That means that staff at Catholic health care facilities could be overwhelmed during a significant outbreak. C.R.S. is gearing up to help out, Ms. Overton says. As an example, she reports that the agency is stocking up on basic supplies at 23 Catholic health facilities in Liberia with “bleach, hand-washing facilities, buckets” and “of course the masks and the gowns, hair netting, shoe-covering—everything you can think of” in terms of personal protective equipment that will allow staff to confront an outbreak.

“In a developing country, people can’t go buy a lot of groceries and stay in their house,” Sister Brillant says. “It just doesn’t happen.”

“We have to make sure that the health care workers stay healthy,” she says.

Less obvious commodity purchases are also on her list, too, like diesel fuel for hospital generators and cellphone credits for hospital staff “to make sure they can stay in touch, they can support each other, they can be contacted.”

Prepared but worried in Liberia
In Liberia, Barbara Brillant, F.M.M., dean of Liberia’s Mother Patern College of Health Sciences, has been keeping a close eye on the progress of the coronavirus since the first case was reported in the capital of Monrovia on March 16. Whether it is the climate or the particular coronavirus strain that managed a landfall in Liberia, she cannot say, but so far the outbreak in this West African state has not produced the same degree of virulence and mortality as experienced in Europe or the United States. It has been enough, however, to provoke a national lockdown.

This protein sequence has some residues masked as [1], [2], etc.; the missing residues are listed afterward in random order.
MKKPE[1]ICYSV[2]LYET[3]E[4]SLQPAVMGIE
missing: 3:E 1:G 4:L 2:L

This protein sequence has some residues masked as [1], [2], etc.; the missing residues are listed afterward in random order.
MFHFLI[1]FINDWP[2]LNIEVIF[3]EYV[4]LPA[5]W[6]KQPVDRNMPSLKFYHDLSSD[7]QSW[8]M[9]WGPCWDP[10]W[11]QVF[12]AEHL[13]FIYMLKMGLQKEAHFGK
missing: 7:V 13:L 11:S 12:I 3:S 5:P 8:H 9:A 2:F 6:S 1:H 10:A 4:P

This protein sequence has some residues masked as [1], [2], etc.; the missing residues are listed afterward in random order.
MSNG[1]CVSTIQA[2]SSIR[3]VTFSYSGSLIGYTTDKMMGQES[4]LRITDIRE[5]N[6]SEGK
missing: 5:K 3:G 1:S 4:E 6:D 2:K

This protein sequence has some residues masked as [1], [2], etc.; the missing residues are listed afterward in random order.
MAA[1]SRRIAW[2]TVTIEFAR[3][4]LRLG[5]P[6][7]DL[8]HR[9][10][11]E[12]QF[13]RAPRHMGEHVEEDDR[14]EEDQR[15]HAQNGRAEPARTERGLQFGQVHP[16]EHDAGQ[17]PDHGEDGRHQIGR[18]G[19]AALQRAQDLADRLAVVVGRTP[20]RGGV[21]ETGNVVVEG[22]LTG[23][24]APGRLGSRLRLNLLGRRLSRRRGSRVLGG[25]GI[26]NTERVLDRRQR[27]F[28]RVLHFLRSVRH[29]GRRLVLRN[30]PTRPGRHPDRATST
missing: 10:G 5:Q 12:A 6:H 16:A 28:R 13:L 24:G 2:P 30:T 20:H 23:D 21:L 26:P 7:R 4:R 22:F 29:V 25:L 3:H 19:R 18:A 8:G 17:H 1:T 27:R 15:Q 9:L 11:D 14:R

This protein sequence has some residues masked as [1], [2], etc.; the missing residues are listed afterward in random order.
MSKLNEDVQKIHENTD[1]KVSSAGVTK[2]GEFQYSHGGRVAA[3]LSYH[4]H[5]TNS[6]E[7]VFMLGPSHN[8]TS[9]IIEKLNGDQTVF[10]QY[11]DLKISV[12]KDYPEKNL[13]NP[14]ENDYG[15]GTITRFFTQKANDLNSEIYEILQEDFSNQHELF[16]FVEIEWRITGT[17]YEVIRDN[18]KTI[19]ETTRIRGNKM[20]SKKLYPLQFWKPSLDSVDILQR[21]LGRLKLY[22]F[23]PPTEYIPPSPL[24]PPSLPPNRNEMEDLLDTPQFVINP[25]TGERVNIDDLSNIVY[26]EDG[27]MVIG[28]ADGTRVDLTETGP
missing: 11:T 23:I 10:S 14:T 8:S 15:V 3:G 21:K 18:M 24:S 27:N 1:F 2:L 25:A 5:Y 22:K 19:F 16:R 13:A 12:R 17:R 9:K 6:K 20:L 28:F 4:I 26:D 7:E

Like the health ministry officials who ordered those national measures on April 11 after 48 cases and five deaths, Sister Brillant worries that a significant Covid-19 outbreak will overwhelm Liberia’s health system. “If we peak early in May because we’ve done the right things, [the infection rate will] go down and we won’t have a hard time,” she says. “If it goes beyond that, we can go well into August and it can be a disaster.

“Our primary objective now is to keep our health workers safe,” she says. “And I have to say, we’re not doing so well.” According to Sister Brillant, a significant percentage of people falling ill so far in Liberia, where she has worked for 40 years, have been among its hospital and medical staff.

Already in Monrovia two medical centers, one a maternity ward, had to briefly close for decontamination after multiple staff members tested positive for Covid-19. She worries the same may happen at other hospitals, potentially crippling Liberia’s response and producing secondary casualties of the pandemic.

“I can sit in the same room as somebody, no signs and symptoms, nothing, and I can get it. It’s totally different. I think this virus is extremely scary and extremely contagious.”